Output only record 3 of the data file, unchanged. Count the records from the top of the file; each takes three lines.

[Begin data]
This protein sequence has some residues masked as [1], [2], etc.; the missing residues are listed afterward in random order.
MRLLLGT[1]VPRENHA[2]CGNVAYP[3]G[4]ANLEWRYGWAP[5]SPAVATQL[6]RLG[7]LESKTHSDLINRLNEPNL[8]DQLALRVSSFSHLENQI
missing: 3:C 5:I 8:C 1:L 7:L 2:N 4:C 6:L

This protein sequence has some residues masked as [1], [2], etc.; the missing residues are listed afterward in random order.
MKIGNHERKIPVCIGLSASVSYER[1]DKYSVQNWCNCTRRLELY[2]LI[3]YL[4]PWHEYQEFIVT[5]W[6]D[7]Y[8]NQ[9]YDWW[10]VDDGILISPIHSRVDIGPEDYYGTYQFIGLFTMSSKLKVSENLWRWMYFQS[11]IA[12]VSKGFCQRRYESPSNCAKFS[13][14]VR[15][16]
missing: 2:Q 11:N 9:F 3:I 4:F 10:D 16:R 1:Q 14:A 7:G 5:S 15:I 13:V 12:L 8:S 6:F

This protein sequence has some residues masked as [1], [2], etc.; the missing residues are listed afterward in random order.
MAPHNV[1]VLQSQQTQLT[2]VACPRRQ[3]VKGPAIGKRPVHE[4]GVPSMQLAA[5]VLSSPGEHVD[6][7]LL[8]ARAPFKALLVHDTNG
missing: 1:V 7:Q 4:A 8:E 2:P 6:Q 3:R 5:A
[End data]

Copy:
This protein sequence has some residues masked as [1], [2], etc.; the missing residues are listed afterward in random order.
MAPHNV[1]VLQSQQTQLT[2]VACPRRQ[3]VKGPAIGKRPVHE[4]GVPSMQLAA[5]VLSSPGEHVD[6][7]LL[8]ARAPFKALLVHDTNG
missing: 1:V 7:Q 4:A 8:E 2:P 6:Q 3:R 5:A